Stroking hard to break through its feathering lip to safety the other side, I was sucked back over the falls with immobilising force, and hurled deep down into the oceans depths. Churned under the water, I knew I was being dragged into the impact zone for the rest of the set, and on resurfacing I quickly acquired my board and took the next foaming wall into shore. This was like a four foot onshore swell at Llangennith but with the power of a six foot swell. These waves had travelled many thousands of miles across the Atlantic, hitting shallow shelves only during their last 150km, and hence unleashing their full energy on the Aquitaine coastline. I was tired, I was weak, it was not for me! As I strolled back over the dunes an hour later with the camcorder to film Silver, clear sky and warm sun had replaced the earlier tempest, although the surf was still suffering from the low tide sandbanks. Silver was still chargin' though, determined to surf until he dropped!
The signal that the Mascaret was coming was distinct, as dozens of black shadows darted out from the bank with great urgency to pick their spot on the wave. As the soup broke out into the river beyond the kink, it scopped up surfers, canoeists and kayakers, sometimes clearly tossing them around, and where the largest crowds had gathered, boards flew into the air, and boats spun around out of control. The more experienced surfers had positioned themselves away from this foray, towards the bank, in anticipation of the dyeing wave beyond marker 12. It was an incredible spectacle to watch, as the black wall of surfers travelled towards St Pardon, while others waited ahead of them, looking for any slight gap that gave an opening to get onto the wave.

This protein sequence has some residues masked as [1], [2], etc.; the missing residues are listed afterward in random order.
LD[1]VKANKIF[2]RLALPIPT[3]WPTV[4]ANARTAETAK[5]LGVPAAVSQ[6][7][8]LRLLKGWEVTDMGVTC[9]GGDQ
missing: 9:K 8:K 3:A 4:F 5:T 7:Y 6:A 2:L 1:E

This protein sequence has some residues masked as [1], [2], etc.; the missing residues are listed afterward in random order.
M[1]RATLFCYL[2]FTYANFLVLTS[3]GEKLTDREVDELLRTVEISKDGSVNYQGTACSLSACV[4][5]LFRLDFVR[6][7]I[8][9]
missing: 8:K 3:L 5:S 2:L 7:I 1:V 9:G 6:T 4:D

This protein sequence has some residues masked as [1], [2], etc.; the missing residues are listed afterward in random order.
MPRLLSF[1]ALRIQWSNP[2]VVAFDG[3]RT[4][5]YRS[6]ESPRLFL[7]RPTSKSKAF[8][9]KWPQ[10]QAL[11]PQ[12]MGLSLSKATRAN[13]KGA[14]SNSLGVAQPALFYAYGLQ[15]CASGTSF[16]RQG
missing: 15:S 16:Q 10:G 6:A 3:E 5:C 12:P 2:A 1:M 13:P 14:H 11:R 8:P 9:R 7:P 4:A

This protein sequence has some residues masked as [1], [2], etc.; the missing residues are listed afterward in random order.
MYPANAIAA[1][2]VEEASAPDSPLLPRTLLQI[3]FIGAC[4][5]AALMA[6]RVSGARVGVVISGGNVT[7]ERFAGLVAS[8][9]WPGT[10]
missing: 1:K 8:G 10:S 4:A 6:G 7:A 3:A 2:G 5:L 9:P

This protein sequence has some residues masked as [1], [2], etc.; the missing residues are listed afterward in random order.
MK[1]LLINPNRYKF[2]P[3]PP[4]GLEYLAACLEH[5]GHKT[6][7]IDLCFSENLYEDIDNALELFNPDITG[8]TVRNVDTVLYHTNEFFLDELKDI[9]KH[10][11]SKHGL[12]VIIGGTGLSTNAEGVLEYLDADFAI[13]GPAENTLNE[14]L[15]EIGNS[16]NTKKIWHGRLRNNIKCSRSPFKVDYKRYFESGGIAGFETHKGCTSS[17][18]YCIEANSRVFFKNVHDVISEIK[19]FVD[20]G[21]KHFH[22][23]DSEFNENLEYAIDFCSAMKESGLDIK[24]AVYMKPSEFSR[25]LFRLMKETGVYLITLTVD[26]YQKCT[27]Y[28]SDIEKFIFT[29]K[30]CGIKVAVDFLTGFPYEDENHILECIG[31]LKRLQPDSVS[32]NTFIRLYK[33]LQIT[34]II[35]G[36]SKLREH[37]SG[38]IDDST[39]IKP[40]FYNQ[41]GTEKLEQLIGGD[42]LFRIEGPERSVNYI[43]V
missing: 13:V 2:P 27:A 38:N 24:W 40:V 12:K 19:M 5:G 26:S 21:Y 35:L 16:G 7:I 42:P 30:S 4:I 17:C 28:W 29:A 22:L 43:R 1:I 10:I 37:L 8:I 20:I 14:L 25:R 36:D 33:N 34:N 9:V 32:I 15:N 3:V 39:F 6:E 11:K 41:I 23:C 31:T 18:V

It also gave me the opportunity to see how the wave performed beyond marker 12, since previously I had failed to breach this point. One by one, the line of surfers began to drop down prone, drift off the wave and start paddling for the secondary wall. What had been a calm clear river only an hour previously, was now a scattered mess of water users, dispersed along the two kilometre course, paddling back after their partial success.